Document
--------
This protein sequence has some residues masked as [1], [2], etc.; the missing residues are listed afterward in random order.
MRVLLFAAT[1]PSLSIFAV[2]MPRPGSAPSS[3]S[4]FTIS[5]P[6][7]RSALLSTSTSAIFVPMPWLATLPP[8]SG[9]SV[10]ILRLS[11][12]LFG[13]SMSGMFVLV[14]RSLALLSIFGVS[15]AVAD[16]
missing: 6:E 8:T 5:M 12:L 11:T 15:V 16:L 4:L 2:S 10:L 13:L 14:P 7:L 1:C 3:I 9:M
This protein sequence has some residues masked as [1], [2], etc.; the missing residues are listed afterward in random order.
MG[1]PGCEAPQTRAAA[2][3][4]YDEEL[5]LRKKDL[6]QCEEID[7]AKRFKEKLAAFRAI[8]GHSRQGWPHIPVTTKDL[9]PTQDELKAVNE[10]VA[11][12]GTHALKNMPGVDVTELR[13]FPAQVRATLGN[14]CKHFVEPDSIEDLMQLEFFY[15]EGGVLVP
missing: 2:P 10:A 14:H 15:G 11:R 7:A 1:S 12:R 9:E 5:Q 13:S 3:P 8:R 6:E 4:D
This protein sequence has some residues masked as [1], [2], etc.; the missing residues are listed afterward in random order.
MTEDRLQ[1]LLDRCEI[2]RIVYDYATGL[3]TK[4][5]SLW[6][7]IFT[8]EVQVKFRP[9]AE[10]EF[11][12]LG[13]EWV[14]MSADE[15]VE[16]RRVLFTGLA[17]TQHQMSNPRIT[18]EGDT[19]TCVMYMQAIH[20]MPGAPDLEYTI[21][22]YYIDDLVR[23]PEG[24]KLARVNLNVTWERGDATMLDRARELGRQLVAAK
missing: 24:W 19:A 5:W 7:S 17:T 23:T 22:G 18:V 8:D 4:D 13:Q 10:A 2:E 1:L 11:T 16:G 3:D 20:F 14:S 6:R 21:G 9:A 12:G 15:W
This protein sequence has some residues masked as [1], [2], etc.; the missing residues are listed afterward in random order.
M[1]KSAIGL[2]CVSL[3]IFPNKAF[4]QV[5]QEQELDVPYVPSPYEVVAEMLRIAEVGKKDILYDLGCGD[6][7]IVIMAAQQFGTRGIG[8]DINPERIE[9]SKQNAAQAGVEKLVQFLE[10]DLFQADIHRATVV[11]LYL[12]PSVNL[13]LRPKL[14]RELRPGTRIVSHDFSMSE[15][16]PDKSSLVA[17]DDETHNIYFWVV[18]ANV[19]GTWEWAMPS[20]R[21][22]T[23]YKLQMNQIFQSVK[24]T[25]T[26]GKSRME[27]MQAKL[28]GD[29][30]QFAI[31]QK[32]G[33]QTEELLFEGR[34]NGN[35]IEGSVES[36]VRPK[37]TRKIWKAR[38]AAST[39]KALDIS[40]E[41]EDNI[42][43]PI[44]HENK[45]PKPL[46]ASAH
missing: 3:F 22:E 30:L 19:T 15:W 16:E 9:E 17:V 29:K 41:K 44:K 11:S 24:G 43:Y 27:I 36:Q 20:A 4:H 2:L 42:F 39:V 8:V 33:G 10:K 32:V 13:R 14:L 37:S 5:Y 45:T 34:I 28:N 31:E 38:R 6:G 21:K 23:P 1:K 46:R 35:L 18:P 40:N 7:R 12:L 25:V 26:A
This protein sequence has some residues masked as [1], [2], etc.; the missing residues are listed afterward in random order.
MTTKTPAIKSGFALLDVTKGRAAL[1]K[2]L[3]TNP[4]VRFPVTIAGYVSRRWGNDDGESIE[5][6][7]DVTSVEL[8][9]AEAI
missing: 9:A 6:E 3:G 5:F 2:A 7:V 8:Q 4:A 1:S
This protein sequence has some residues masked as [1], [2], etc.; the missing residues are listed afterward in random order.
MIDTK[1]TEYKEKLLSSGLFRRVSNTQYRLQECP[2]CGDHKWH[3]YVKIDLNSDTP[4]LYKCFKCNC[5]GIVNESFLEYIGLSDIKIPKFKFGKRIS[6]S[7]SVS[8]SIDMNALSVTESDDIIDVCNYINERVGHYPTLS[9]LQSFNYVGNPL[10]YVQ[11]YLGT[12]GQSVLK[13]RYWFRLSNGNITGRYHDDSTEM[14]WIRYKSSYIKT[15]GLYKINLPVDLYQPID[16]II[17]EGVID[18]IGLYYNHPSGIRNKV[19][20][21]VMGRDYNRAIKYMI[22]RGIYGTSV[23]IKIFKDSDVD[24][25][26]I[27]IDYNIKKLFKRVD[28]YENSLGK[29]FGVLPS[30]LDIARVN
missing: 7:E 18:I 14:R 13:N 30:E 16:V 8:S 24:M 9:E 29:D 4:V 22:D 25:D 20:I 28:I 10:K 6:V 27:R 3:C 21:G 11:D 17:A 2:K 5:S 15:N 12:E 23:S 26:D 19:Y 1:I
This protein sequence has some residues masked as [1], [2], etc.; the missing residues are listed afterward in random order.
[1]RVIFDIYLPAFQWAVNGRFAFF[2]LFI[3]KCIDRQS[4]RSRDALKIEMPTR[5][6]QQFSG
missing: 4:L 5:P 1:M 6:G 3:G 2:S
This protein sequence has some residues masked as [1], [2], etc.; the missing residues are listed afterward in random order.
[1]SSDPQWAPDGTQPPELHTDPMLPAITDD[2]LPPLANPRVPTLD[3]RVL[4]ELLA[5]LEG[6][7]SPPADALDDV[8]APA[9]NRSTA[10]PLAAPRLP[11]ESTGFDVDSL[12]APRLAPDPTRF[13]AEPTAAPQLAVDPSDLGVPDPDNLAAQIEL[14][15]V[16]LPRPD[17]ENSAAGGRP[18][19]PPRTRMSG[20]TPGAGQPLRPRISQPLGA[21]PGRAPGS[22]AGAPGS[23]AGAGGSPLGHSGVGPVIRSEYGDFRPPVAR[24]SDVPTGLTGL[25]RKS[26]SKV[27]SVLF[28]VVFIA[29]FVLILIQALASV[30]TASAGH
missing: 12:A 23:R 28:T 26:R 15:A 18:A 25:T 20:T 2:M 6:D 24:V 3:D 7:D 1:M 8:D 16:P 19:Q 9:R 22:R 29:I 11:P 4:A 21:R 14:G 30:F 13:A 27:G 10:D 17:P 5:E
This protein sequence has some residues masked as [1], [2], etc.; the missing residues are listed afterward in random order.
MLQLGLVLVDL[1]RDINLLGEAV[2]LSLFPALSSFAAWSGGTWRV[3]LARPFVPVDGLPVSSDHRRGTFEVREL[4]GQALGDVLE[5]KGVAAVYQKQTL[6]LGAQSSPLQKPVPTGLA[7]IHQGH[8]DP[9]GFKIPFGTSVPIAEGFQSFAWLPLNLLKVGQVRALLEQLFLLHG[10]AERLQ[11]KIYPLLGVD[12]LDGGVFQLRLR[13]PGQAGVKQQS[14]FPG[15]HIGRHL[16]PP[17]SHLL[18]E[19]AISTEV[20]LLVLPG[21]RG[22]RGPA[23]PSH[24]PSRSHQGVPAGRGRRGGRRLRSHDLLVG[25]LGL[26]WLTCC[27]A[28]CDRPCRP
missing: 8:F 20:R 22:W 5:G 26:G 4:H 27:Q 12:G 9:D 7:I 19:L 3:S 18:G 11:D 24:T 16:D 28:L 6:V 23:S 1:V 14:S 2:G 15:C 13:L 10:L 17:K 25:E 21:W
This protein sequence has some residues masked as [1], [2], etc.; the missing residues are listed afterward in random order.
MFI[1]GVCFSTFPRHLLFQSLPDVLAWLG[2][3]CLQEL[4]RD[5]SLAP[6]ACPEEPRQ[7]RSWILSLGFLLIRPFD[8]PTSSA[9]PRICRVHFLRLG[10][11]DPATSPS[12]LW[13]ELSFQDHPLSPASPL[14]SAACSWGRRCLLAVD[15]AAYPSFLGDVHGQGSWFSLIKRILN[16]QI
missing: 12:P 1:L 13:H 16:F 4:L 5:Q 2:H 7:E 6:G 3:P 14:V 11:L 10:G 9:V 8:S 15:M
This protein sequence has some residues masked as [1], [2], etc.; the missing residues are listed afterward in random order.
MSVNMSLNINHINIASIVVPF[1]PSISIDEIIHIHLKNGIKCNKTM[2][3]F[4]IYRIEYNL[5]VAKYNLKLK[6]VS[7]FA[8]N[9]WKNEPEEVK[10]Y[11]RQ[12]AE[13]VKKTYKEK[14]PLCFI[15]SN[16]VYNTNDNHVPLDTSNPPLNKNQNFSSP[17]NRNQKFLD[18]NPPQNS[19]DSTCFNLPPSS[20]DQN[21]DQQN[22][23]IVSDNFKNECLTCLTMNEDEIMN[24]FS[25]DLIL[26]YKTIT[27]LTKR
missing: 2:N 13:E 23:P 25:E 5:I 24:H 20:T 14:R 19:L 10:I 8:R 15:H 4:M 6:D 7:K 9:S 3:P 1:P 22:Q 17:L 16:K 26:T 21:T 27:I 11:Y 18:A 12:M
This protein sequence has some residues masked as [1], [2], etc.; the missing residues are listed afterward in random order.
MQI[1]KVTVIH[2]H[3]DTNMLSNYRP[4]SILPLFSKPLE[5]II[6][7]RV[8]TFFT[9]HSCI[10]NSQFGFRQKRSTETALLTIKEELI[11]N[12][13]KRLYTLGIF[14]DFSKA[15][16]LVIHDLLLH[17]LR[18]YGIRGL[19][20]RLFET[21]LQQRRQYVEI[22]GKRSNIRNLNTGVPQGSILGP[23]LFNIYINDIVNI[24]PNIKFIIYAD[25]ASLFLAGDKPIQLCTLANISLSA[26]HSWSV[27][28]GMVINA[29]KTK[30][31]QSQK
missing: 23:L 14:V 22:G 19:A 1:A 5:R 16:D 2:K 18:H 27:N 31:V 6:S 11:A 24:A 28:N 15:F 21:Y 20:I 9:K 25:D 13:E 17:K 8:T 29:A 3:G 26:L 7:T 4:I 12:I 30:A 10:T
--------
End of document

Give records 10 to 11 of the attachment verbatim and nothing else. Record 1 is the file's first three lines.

This protein sequence has some residues masked as [1], [2], etc.; the missing residues are listed afterward in random order.
MFI[1]GVCFSTFPRHLLFQSLPDVLAWLG[2][3]CLQEL[4]RD[5]SLAP[6]ACPEEPRQ[7]RSWILSLGFLLIRPFD[8]PTSSA[9]PRICRVHFLRLG[10][11]DPATSPS[12]LW[13]ELSFQDHPLSPASPL[14]SAACSWGRRCLLAVD[15]AAYPSFLGDVHGQGSWFSLIKRILN[16]QI
missing: 12:P 1:L 13:H 16:F 4:L 5:Q 2:H 7:E 6:G 3:P 14:V 11:L 10:G 9:V 8:S 15:M
This protein sequence has some residues masked as [1], [2], etc.; the missing residues are listed afterward in random order.
MSVNMSLNINHINIASIVVPF[1]PSISIDEIIHIHLKNGIKCNKTM[2][3]F[4]IYRIEYNL[5]VAKYNLKLK[6]VS[7]FA[8]N[9]WKNEPEEVK[10]Y[11]RQ[12]AE[13]VKKTYKEK[14]PLCFI[15]SN[16]VYNTNDNHVPLDTSNPPLNKNQNFSSP[17]NRNQKFLD[18]NPPQNS[19]DSTCFNLPPSS[20]DQN[21]DQQN[22][23]IVSDNFKNECLTCLTMNEDEIMN[24]FS[25]DLIL[26]YKTIT[27]LTKR
missing: 2:N 13:E 23:P 25:E 5:I 24:H 20:T 14:R 19:L 10:I 8:R 15:H 4:M 6:D 7:K 9:S 3:P 1:P 22:Q 17:L 16:K 26:T 21:T 27:I 11:Y 18:A 12:M